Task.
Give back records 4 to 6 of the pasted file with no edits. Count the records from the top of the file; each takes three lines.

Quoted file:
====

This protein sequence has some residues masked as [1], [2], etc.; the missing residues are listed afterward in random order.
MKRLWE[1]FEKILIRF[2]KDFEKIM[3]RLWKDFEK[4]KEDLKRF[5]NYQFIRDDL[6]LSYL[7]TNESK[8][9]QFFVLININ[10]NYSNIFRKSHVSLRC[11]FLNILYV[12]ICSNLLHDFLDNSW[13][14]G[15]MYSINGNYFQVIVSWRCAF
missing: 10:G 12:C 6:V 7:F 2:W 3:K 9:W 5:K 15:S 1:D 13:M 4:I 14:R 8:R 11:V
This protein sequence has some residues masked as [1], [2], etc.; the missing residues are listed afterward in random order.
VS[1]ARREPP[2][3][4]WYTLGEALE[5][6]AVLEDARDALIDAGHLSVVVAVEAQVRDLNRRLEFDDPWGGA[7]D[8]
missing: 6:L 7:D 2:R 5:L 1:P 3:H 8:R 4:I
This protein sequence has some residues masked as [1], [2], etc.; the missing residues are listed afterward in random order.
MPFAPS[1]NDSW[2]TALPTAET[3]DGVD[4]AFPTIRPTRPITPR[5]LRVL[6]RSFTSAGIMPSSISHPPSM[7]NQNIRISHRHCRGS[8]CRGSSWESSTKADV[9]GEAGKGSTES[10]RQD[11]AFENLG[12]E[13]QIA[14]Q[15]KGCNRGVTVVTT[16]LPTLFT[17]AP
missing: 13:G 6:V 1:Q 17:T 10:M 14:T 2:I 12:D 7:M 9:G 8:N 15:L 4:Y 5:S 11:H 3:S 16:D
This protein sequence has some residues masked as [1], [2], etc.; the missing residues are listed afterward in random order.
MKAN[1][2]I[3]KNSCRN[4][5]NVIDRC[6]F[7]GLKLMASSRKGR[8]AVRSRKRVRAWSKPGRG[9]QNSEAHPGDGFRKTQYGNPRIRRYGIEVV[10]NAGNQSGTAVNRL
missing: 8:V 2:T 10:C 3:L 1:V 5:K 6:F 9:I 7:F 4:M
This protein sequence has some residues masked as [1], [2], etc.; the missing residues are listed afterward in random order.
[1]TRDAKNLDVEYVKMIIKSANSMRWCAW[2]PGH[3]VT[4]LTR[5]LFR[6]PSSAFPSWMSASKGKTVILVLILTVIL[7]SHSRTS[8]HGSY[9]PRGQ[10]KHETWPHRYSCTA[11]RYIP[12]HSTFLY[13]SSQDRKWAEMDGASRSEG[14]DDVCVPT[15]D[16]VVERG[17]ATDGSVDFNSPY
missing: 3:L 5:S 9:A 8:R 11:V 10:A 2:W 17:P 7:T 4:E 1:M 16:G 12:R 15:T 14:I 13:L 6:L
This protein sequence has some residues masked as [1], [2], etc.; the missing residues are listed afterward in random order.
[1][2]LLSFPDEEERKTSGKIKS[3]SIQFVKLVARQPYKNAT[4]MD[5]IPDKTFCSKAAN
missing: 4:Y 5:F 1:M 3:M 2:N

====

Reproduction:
This protein sequence has some residues masked as [1], [2], etc.; the missing residues are listed afterward in random order.
MKAN[1][2]I[3]KNSCRN[4][5]NVIDRC[6]F[7]GLKLMASSRKGR[8]AVRSRKRVRAWSKPGRG[9]QNSEAHPGDGFRKTQYGNPRIRRYGIEVV[10]NAGNQSGTAVNRL
missing: 8:V 2:T 10:C 3:L 1:V 5:K 6:F 9:I 7:F 4:M
This protein sequence has some residues masked as [1], [2], etc.; the missing residues are listed afterward in random order.
[1]TRDAKNLDVEYVKMIIKSANSMRWCAW[2]PGH[3]VT[4]LTR[5]LFR[6]PSSAFPSWMSASKGKTVILVLILTVIL[7]SHSRTS[8]HGSY[9]PRGQ[10]KHETWPHRYSCTA[11]RYIP[12]HSTFLY[13]SSQDRKWAEMDGASRSEG[14]DDVCVPT[15]D[16]VVERG[17]ATDGSVDFNSPY
missing: 3:L 5:S 9:A 8:R 11:V 10:A 2:W 17:P 7:T 4:E 1:M 16:G 12:R 15:T 14:I 13:L 6:L
This protein sequence has some residues masked as [1], [2], etc.; the missing residues are listed afterward in random order.
[1][2]LLSFPDEEERKTSGKIKS[3]SIQFVKLVARQPYKNAT[4]MD[5]IPDKTFCSKAAN
missing: 4:Y 5:F 1:M 3:M 2:N